A year ago today, two colleagues in Hampshire lost their lives in a
tragic incident involving a major fire at a block of flats. These
kind of anniversaries always serve as a timely reminder and provide
pause for reflection I think.
I hadn't really registered the date last night when I was
watching the documentary on the work of the UK-ISAR team in Japan a
couple of weeks ago. It's amazing how soon something like that
starts to feel a long time ago - yet there are still real problems
tackling the incident, the nuclear power plant and thousands of
people remain unaccounted for. But there are connections - and
these were reinforced by a reminder this morning of the tragic
Firstly, just how professional and committed all our colleagues
were and how well they came across on the documentary. Their desire
to help and save people's lives just shone through.
And, indeed, it's not too dramatic to say they were placing
their lives on the line in Japan, as colleagues do every day and as
our colleagues in Hampshire did a year ago.
I am sure their families and friends felt justifiably proud -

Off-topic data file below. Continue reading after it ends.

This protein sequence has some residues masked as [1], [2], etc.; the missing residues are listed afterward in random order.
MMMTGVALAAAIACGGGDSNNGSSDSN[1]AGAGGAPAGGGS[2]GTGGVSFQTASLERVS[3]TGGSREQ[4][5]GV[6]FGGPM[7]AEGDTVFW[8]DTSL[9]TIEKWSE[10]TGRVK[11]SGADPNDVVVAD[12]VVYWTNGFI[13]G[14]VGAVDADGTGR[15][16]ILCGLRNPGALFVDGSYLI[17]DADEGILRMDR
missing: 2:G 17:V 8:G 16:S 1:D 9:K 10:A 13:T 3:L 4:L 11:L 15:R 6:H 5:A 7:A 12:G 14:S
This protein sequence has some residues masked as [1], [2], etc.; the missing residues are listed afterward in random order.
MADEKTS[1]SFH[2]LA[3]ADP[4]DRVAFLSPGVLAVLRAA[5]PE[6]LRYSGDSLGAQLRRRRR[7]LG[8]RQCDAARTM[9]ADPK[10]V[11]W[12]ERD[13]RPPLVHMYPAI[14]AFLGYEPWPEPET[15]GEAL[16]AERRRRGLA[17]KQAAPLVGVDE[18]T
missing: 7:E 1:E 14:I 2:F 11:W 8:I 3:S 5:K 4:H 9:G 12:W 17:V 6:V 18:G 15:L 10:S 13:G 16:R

certainly I did. I am also sure that whilst there will be a range
of different emotions in the families of James and Alan in
Hampshire today, pride will also be one of them.
Secondly, it struck me how much our search and rescue colleagues
just got on with the job in hand and how, because the size of the
challenge and the need for speed was just so obvious, they just
used their initiative (backed up by their training) to do what they
saw as necessary. Thankfully no-one was injured (though Bryn the
dog did get a nasty cut) but it seemed an incredibly dangerous set
of circumstances that our team was dealing with.
It also struck me that we deployed people to the other
side of the world, just hours after an earthquake and tsunami, with
aftershocks going on around them, crawling through buildings that
could potentially collapse at any time. Yet we all recognised this
was the job in hand.
The importance and - now worldwide - significance of our search
and rescue role was another thing that really struck home and
I think how we provide the capability for this developing role in
Greater Manchester is likely to be something we return to thinking
about in coming months.
Thanks to all the team who represented us all so well and came
over as consummate professionals last night. Could I ask us all
just to spare a moment today to reflect on the families of James
Shears and Alan Bannon one year on.